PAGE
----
The 4-speed Triumph gear-box was a joy to use, especially if the overdrive option had been specified. The Laycock de Normanville unit offered the driver an overdrive ratio on the top three gears, giving a total of seven forward ratios. It was operated electrically from a dash-panel switch.
The motor produced 100 bhp in standard trim but Triumph tuners were known to have exceeded 120 bhp. With such a low kerb-weight of 953 kg the fuel-consumption was very good, around 32 mpg (Imp). The Peerless GT had a top-speed of 120 mph and a 0-60 time of 10 seconds.
Overall, it was a very good looking classic British sports car. Unfortunately there wasn’t enough time for the development and so now the Peerless GT is quite a rare car. However, they are not very expensive for classic car money. So if you find one for the right money, don’t hesitate to buy it because one day they will be worth a lot of money just because of it’s obscurity.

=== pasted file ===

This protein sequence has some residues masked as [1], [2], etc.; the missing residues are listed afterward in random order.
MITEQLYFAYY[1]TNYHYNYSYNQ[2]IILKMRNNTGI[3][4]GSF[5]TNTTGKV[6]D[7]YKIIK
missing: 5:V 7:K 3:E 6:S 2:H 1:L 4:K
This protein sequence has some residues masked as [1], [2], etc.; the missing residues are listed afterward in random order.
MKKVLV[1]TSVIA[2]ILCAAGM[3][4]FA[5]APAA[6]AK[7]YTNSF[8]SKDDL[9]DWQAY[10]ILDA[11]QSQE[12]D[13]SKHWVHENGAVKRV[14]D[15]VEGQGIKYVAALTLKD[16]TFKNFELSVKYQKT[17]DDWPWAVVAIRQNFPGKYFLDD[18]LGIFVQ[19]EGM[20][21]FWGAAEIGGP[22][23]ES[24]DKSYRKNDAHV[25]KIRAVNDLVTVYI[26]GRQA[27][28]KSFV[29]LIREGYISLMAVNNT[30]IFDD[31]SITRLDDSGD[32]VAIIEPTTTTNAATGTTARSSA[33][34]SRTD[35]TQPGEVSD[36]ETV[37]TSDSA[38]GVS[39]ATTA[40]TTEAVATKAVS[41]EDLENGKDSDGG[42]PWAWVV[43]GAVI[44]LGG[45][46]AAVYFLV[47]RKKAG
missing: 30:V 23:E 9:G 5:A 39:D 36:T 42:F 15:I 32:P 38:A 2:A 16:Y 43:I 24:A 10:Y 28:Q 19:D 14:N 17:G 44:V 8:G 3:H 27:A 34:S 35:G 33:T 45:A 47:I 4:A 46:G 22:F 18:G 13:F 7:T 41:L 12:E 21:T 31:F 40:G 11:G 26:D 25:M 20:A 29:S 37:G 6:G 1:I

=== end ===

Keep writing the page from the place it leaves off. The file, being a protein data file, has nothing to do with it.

Peerless GT 1957-1960
|Body Type||2+2 Fixhead Coupe|
|Drive Type||Rear wheel drive|
|Engine||2.0 Liter Triumph OHV 8V|
|Displacement||1991 cc||121.5 cui|
|Power||75 Kw||100 bhp||5000 RPM|
|Torque||160 Nm||118 ft. lb||3000 RPM|
|Top Speed||193 km/h||120 mph|
|Acceleration||0-100 km/h - 0-60 mph||10 s|
|Fuel consumption||l/100 km||Imperial mpg|
|Gearbox||4 speed manual + overdrive (optional)|
|Weight||953 kg||2101 lb|
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I was born in Hereford UK in 1948 and brought up in Gloucester UK. I played Rugby football internationally as a schoolboy. At the age of 17, a new and wet driving license in my paw, I entered motor racing. I was supported and financed by my parents and so my journey began.
In 1965 I bought a 1293cc Mini-Cooper `S` and campaigned it for a season. Having quickly made some good friends in the racing fraternity, several interesting opportunities came my way. I joined a sports-car team and raced in the Le Mans 24 hours in 1968 and 1969 in a Lola T70. Mechanical failure defeated both efforts. During that period I owned and raced a `D type` Jaguar and an AC Cobra. In those days cars like that were available and not too expensive, now they reside in museums and private collections. I had a chain of interesting cars through my youth including Jaguars, Minis, Mustangs and Lotus-Cortinas.